Rudy Gay is a good player. But he is not a good enough shooter to warrant the amount of outside shots he takes. He either needs to improve his shooting or do like Lebron James did this season and cut down on his outside shooting and focus on getting shots closer to the basket. That shouldn't be too difficult since Rudy is very tall, has a long wingspan, and is athletic enough to drive to the basket and utilize some simple post moves. If Rudy can improve his efficiency and learn to work within an offense that is run through Gasol and Randolph I think it will help with these bad 4th quarters.

My only problems with Gasol is that he needs to demand the ball more. Aside from that we have a good center signed to a decent deal long term. Randolph obviously needs to get healthy. But like Rudy, he needs to cut back on the outside shots. I think he needs his mid range jumpers to keep defenders honest. But his strength is scoring in the paint and that should be his priority whereas sometimes I think he gets lazy and wants to hang back and shoot from the outside.

I like Marreese Speights coming off the bench. He seems to be able to play center or power forward. Aside from him and maybe Pondexter and Cunningham I would like to see an attempt to update the bench, especially at point guard and shooting guard. The starters aren't going to give us much from the 3 point line. And that's fine because they score well in the paint and are good at creating turnovers and then creating those turnovers into fast break points. But when the starters come out or during certain situations it can be helpful to have a 3 point threat. And if we could get that in a point guard or shooting guard who aren't bad in other aspects of the game I think it could help round out a pretty solid team going into next season.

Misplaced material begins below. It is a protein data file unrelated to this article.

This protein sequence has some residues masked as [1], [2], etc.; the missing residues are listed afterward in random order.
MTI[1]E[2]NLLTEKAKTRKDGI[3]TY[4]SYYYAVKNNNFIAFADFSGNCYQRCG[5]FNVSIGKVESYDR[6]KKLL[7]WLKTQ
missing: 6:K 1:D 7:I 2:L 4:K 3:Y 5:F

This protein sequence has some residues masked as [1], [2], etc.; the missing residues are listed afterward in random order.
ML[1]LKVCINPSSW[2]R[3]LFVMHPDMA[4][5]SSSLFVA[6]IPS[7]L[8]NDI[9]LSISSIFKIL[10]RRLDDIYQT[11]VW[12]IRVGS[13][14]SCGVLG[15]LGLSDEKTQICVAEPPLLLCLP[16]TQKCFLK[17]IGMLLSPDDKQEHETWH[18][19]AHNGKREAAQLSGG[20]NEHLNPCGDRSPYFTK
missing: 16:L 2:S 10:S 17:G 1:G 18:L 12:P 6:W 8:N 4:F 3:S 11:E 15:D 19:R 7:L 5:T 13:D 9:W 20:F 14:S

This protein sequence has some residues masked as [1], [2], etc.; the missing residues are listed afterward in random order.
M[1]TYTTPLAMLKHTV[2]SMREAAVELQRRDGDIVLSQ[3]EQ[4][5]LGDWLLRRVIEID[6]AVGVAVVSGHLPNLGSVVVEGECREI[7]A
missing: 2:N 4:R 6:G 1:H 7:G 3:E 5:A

Foreign policy hypocrisy: Bahrain edition

Juan Cole has the details about our arms sale to the nation:

The United States government has blasted Syria over its repression of its popular movement for democracy, placing a series of sanctions on Syrian leaders.

The US has been virtually silent about the dirty little police state that is Bahrain and its outrageous tactics, such as trying physicians for so much as treating wounded street protesters. The US has not placed sanctions on Bahrain and has done no more than tut-tut the government violence.

It is now worse. The US is now selling Bahrain Coast Guard and F-16 jet equipment.

Just ask yourself if the US would sell coast guard and F-16 equipment to Syria today.

This unnecessary and pernicious arms sale has only one purpose, and it isn’t to beef up Bahrain’s defenses. It is to reassure the Sunni king and his uncle, the prime minister, that the US forgives them for their jack boot tactics and will continue to support them.

There is no difference between the US acting this way and Russia running interference for Syria. Each is following its geopolitical interest. Neither has any morality. They are great powers.

So US ambassador to the UN Susan Rice has just had her legs cut out from under her. When she goes to the UN and argues that Syria should be sanctioned, and she is blocked by Russia and China, you can be assured that Bahrain will be thrown in her face. The US is trying to make a case to other countries for the principled character of its stand. The Obama administration has just made itself a laughingstock in that regard, and I should think its Syria position will be a cause for snickering given that it is selling arms (albeit not crowd control supplies) to Bahrain.

I quoted a lot from that because I don't have much knowledge about the specifics of the Middle East. That's one of the drawbacks of splitting your time in political science between American politics and International Relations. You don't have time to get into the details in every significant place our foreign policy reaches. Anyway...